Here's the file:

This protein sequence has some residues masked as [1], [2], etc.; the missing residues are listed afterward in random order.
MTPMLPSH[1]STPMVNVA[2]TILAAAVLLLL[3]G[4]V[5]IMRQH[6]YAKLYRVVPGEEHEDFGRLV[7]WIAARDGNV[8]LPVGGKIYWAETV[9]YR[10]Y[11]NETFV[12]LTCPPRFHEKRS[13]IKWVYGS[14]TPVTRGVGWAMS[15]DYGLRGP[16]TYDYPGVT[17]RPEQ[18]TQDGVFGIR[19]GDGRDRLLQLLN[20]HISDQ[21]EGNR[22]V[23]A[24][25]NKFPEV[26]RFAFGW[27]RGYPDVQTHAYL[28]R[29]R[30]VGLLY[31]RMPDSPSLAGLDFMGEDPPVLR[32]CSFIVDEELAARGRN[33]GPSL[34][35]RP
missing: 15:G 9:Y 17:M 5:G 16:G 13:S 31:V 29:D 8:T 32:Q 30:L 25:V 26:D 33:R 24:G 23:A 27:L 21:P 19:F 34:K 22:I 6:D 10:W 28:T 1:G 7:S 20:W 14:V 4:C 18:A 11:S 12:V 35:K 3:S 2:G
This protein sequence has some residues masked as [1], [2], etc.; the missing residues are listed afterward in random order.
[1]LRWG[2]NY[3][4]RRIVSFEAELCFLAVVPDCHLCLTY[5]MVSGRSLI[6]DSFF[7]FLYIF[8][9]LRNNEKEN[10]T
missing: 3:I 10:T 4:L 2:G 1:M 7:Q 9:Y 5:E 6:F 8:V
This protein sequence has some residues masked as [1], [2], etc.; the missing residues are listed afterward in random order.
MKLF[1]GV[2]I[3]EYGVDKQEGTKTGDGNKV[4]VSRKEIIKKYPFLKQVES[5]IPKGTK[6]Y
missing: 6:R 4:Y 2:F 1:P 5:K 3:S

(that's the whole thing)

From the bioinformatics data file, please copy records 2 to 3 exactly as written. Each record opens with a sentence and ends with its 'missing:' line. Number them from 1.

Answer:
This protein sequence has some residues masked as [1], [2], etc.; the missing residues are listed afterward in random order.
[1]LRWG[2]NY[3][4]RRIVSFEAELCFLAVVPDCHLCLTY[5]MVSGRSLI[6]DSFF[7]FLYIF[8][9]LRNNEKEN[10]T
missing: 3:I 10:T 4:L 2:G 1:M 7:Q 9:Y 5:E 6:F 8:V
This protein sequence has some residues masked as [1], [2], etc.; the missing residues are listed afterward in random order.
MKLF[1]GV[2]I[3]EYGVDKQEGTKTGDGNKV[4]VSRKEIIKKYPFLKQVES[5]IPKGTK[6]Y
missing: 6:R 4:Y 2:F 1:P 5:K 3:S